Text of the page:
Math Background

Data and Graphs: When Students Ask

  • Why should I bother learning this?
    Data and graphs are all around, and they report information on many aspects of real life. From the beginning of the unit make sure to show students real-world examples of the content. Engage them in looking for and sharing examples.
  • What's the difference between a bar graph and a histogram?
    The two kinds of displays look a lot alike. However, bar graphs show data for single categories or numbers. Histograms show interval data—that is, data grouped within a range of numbers such as 1−5, 6−10, 11−15, 16−20, and so on.
  • How can a line plot help me organize data?
    A line plot uses a number line and shows Xs for each value. It gives you a quick picture of the range of the data—how far it is spread out. You can pick out the mode or modes of a set of data by looking at the Xs and seeing which column or columns are the highest. You can see approximately where the middle of the data—the median—is by looking at the Xs. If you count the number of Xs and divide by 2 to find the middle one, then you can easily locate the median. For example, if there are 11 values, the middle value would be the sixth one. Another way to find the median is to count in from each end and meet at the median, or middle number.
  • When do I want to know the mode? The median? The mean?
    The mode is the most frequently occurring value in a set of data, so if you want to know a favorite choice, or most-often-chosen value, look for the mode. For example, a shoe store manager keeps track of sizes sold and based on this data, orders more shoes. Perhaps a mode is size 8. If so, the manager might order more size 8s than 4s or 10s.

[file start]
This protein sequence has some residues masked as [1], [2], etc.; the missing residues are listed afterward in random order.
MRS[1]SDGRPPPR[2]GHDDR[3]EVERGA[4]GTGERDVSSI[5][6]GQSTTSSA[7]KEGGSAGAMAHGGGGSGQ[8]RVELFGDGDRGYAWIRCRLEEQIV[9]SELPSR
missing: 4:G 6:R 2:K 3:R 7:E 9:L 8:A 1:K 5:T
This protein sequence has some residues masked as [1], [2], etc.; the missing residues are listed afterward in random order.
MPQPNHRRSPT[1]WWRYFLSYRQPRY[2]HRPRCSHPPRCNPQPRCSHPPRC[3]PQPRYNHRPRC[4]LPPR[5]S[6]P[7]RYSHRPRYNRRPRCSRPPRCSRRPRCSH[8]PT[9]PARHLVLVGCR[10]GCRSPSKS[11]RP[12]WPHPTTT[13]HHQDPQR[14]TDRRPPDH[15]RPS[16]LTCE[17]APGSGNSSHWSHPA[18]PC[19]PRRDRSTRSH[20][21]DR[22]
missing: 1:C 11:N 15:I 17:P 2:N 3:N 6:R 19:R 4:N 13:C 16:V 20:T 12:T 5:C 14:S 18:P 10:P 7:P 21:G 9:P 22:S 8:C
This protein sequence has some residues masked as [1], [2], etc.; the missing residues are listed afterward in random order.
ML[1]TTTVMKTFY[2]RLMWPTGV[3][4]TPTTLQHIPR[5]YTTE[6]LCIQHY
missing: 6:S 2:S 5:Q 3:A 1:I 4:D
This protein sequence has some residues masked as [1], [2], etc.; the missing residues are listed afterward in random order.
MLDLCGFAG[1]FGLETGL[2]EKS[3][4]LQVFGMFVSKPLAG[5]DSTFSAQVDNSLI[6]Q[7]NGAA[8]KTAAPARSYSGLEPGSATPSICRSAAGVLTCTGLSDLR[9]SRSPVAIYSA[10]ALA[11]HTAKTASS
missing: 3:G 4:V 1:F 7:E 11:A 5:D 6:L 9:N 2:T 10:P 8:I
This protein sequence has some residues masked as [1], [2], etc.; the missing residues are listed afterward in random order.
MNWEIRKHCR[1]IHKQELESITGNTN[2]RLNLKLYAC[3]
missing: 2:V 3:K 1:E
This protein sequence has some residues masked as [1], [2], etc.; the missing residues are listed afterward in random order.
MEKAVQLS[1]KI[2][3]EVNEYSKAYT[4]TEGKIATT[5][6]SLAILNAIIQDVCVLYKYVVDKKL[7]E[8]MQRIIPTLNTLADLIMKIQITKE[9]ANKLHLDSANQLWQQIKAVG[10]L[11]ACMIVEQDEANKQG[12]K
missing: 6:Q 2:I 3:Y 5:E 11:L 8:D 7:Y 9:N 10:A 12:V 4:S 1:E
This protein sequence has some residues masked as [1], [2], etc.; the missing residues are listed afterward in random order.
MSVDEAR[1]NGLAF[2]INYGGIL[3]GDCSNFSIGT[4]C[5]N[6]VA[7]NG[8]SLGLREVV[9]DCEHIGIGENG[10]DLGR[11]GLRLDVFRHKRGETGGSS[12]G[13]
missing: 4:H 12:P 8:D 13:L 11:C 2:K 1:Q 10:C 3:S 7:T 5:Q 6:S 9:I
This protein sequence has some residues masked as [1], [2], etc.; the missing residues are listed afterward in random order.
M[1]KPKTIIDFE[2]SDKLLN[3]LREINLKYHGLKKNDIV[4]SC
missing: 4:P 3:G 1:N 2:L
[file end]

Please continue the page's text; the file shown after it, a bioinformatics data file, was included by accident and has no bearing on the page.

The median is the middle value. You can remember its name by thinking of the middle of road. The median tells us a typical value and is not affected by “outliers” or not-so typical values. For example, in the data set below 105 is the median. It is representative of the numbers in the set.

    1, 23, 100, 100, 105, 107, 108, 112, 599

    The mean is the average. When each number in a data set is of equal weight, the mean tells us a typical value. Suppose these were your test scores:

    85, 73, 100, 89, 97, and 90

    Each test score counted the same. You would add the numbers and divide by 6—the number of tests. The mean would be 89.

  • When should I use a double bar graph?
    Use a double bar graph when you are interested in two groups' data on the same topic. If you wanted to compare students in two grades, for example, you might use a double bar graph to show the responses of fifth graders and eighth graders. You might use double bar graphs to compare the responses or choices of boys and girls or children and adults.
  • When should I use a line graph?
    Line graphs are appropriate for data that shows change over time. The time might be minutes, days, weeks, years, or even longer periods of time, such as centuries. Time is usually shown on the horizontal axis. Then we can see the “ups and downs” of data for prices, numbers of people, or temperature on the vertical axis.
  • How is a line graph different from a bar graph?
    Line graphs are almost always used to show change of one or two factors over time. Bar graphs show numbers of separate factors. Their names also tell us something about the graphs: Line graphs use broken lines to show how data varies. Bar graphs use bars or rectangles to let us compare numbers.

Houghton Mifflin Math Grade 5